Theses and Dissertations

Issuing Body

Mississippi State University

Advisor

Wax, Charles

Committee Member

Rodgers, John

Committee Member

Schmitz, Darrel

Date of Degree

1-1-2011

Document Type

Graduate Thesis - Open Access

Degree Name

Master of Science

College

College of Arts and Sciences

Abstract

It was hypothesized that the socialspatial dialectic (location, education, politics and race) contributes to Mississippi’s low livability ranking. Regression models were employed using race, student funding rates, high school graduation rates, property tax, and voter turnout in the 82 counties as variables. The research found evidence that Blacks have lower graduation rates than Whites and property tax has a significant effect on voter participation at the gamma = .001 level. Social capital disadvantage seems to reside within both races with voter participation, property tax rates, and school funding being more pronounced with Whites. Results suggest that political capital should not be diminished in researching Mississippi’s livability ranking.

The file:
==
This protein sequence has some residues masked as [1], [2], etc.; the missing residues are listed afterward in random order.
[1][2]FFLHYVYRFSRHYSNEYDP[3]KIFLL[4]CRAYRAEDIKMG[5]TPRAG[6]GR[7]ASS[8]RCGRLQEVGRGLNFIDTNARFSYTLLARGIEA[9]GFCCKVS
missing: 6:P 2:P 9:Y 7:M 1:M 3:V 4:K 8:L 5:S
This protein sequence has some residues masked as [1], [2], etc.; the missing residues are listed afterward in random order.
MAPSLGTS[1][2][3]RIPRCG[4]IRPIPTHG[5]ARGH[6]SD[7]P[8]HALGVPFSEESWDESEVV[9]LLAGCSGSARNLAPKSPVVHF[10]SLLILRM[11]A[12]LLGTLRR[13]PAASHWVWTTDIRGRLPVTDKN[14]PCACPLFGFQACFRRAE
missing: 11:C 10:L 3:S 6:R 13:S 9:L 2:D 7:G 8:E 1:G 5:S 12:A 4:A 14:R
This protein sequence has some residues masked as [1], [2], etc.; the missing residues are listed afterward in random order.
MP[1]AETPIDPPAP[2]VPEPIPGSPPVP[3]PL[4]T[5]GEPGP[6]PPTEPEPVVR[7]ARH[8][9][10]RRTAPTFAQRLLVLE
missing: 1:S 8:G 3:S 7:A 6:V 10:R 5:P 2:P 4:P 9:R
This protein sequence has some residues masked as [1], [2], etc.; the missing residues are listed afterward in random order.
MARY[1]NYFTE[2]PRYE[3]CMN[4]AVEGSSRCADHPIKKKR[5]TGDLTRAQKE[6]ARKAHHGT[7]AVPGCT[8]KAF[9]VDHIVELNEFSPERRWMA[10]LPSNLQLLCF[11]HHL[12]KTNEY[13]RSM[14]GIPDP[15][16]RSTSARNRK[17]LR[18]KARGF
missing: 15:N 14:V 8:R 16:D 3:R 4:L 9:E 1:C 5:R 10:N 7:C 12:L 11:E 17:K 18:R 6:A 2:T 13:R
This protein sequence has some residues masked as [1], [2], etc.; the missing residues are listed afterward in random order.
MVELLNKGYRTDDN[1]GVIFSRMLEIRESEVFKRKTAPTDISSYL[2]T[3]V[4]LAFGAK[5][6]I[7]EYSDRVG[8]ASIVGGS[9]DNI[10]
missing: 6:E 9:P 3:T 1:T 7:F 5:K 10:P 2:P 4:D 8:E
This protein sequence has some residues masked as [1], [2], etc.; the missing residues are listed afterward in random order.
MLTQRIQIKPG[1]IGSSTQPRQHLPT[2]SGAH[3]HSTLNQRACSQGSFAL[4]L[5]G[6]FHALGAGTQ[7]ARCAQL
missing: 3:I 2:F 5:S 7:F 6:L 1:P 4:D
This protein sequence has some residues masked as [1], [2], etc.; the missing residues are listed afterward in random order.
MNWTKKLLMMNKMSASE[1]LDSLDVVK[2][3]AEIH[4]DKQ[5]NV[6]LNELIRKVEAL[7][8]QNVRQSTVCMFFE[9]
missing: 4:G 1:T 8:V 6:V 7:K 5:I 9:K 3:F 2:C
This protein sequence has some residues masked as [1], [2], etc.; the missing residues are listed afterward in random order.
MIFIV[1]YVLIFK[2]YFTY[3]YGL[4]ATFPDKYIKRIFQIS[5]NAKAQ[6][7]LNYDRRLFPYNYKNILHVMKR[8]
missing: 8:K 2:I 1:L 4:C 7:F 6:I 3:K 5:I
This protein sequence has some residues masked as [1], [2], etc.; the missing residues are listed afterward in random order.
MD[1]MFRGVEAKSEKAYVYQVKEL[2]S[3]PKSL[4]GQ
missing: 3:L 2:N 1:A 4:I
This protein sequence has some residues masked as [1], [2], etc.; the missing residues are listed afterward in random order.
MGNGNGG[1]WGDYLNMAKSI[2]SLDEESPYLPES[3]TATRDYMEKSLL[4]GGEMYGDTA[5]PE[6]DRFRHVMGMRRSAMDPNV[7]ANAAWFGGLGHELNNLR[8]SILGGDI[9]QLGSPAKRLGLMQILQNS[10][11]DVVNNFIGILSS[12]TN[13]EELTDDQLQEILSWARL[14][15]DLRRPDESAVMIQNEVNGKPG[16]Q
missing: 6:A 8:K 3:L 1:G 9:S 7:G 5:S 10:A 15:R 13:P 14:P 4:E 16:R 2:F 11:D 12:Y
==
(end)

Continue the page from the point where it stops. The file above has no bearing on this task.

URI

https://hdl.handle.net/11668/19010

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